In The Name of God, The Most Gracious, The Dispenser of Grace.
79:1 Consider those [stars] that rise only to set.
For my rendering of the adjurative particle wa as “Consider”, see first half of note 23 on 74:32. – The early commentators differ widely in their explanations of verses 1-5 of this surah. The most popular interpretation is based on the view that the descriptive participles an-nazi’at, an-nashitat, as-sabihat, as-sabiqat and al-mudabbirat refer to angels and their activities with regard to the souls of the dying: an interpretation categorically rejected by Abu Muslim al-Isfahani, who – as mentioned by Razi – points out that the angels are never referred to in the Qur’an in the female gender, as is the case in the above five participles, and that the present passage cannot be an exception. Almost equally unconvincing – because somewhat laboured – are the explanations which link those five participles to the souls of the dying, or to warriors engaged in holy war, or to war-mounts, and so forth. The clearest and simplest interpretation is that advanced by Qatadah (as quoted by Tabari and Baghawi) and Al-Hasan al-Basri (quoted by Baghawi and Razi), who maintain that what is meant in this passage are the stars – including the sun and the moon – and their movements in space: and this interpretation is fully in tune with many other passages in the Qur’an in which the harmony of those celestial bodies in their multiform orbits and graded speeds is cited as an evidence of God’s planning and creativeness. In accordance with this interpretation, the participle an-nazi’at occurring in the first verse denotes the daily “ascending” or “rising” of the stars, while their subsequent “setting” is indicated by the expression gharqan, which comprises the two concepts of “drowning” (i.e., disappearing) and, tropically, of the “completeness” of this daily phenomenon (Zamakhshari).
79:2 And move [in their orbits] with steady motion.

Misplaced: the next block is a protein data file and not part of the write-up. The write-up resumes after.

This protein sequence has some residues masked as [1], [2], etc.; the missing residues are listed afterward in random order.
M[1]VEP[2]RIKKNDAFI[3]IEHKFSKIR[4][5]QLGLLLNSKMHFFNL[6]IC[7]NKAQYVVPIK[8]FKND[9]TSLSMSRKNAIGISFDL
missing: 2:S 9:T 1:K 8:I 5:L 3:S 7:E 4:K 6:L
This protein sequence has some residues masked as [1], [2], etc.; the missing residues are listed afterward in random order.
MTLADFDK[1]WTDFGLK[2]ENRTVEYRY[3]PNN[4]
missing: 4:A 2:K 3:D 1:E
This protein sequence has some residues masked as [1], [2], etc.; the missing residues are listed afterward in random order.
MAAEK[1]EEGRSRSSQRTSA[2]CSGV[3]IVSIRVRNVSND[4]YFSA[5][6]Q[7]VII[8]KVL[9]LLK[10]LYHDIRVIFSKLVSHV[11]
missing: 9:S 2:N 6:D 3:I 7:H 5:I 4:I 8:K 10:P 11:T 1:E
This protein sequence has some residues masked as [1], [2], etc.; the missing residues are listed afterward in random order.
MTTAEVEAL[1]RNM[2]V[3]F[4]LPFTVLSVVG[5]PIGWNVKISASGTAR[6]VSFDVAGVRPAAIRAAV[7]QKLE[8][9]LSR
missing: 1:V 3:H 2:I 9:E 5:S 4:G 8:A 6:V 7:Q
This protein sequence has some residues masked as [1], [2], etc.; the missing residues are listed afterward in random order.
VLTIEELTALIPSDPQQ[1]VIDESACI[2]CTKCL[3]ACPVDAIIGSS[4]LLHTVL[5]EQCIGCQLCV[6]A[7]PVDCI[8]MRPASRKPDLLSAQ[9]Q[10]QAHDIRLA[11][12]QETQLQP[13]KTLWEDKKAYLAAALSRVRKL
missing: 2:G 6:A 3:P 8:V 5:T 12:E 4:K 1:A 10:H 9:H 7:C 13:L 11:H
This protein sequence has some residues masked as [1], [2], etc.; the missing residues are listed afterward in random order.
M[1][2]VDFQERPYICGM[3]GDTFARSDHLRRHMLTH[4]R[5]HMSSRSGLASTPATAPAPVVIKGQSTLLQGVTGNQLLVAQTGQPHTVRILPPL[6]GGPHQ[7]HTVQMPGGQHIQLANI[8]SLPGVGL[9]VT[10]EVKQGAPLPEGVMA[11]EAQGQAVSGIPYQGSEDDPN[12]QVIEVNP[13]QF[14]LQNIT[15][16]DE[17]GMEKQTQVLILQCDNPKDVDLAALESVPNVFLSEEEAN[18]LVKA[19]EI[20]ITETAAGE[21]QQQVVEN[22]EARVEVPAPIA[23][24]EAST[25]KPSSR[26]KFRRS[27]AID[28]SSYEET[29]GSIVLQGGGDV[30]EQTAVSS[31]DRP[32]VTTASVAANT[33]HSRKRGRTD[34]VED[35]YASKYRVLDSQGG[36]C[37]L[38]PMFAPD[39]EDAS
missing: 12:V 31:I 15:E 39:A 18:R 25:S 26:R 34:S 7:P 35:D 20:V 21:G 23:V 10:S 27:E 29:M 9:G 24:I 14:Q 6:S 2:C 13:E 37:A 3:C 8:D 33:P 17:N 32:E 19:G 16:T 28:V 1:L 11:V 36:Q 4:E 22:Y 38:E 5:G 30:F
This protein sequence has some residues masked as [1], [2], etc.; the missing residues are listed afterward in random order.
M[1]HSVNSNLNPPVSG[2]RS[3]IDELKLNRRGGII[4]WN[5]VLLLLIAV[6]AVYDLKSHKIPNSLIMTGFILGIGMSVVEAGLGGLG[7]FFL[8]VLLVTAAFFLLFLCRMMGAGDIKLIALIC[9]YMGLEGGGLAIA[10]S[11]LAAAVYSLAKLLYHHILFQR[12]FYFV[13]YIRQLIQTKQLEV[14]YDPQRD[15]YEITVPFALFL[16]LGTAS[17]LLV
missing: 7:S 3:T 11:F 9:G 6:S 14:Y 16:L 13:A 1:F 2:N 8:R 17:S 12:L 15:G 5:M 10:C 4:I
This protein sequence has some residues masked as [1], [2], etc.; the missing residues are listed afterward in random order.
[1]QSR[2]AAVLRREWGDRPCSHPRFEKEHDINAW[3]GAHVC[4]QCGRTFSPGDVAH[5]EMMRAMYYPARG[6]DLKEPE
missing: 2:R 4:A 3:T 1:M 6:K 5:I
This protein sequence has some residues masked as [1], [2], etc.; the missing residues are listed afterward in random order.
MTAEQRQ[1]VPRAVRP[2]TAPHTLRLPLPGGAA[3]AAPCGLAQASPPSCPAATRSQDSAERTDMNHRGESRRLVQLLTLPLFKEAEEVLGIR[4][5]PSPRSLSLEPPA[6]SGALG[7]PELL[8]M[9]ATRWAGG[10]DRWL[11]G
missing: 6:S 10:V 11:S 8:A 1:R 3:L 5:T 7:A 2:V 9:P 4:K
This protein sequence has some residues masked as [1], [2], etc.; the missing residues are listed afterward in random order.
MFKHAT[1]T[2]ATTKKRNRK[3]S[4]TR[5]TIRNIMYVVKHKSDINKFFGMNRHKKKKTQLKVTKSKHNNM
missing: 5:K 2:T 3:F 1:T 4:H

i.e., passing from constellation to constellation (Zamakhshari).
79:3 And float [through space] with floating serene.
This is apparently an allusion to the different speeds of the orbiting stars (Al-Hasan and Abu Ubaydah, as quoted by Razi), as well as to the extent of their orbits in relation to one another.
79:4 And yet overtake [one another] with swift overtaking.
i.e., upon realizing the above-mentioned evidence of God’s Almightiness and, therefore, of man’s subjection to His ultimate judgment.
79:5 And thus they fulfill the [Creator’s] behest!
Implying derisively (Zamakhshari) that in such a case they would be proved wrong in what they now consider a “reasonable” assumption.
79:6 [Hence, think of] the Day when a violent convulsion will convulse [the world].
Connecting with the preceding passage, the story of Moses (which appears in much greater detail in 20:9-98) is cited here as an illustration of the fact that everyone will have to answer on Judgment Day for whatever he did in life, and that it is the main function of every prophet to make man aware of this responsibility.
79:7 To be followed by further [convulsions]!
See note 9 on 20:12. – For the meaning of the particle idh at the beginning of this sentence, rendered by me as “Lo!”, see surah 2, note 21.
79:8 On that Day will [men’s] hearts be throbbing.
Implying that so long as man is not fully aware of the existence of God, he cannot really discern between what is morally right or wrong; and since God is just, He does not punish anyone who has not yet attained such a discernment (or, as expressed in the preceding sentence, “to [moral] purity”): cf. 6: 31 – “thy Sustainer would never destroy a community for its wrongdoing so long as its people are still unaware [of the meaning of right and wrong]”.
79:9 [And] their eyes downcast…
Lit., “showed him the great wonder”, i.e., of the guidance which God, in His measureless grace, offers even to the most recalcitrant sinner.
79:10 [And yet] some say, “What! Are we indeed to be restored to our former state.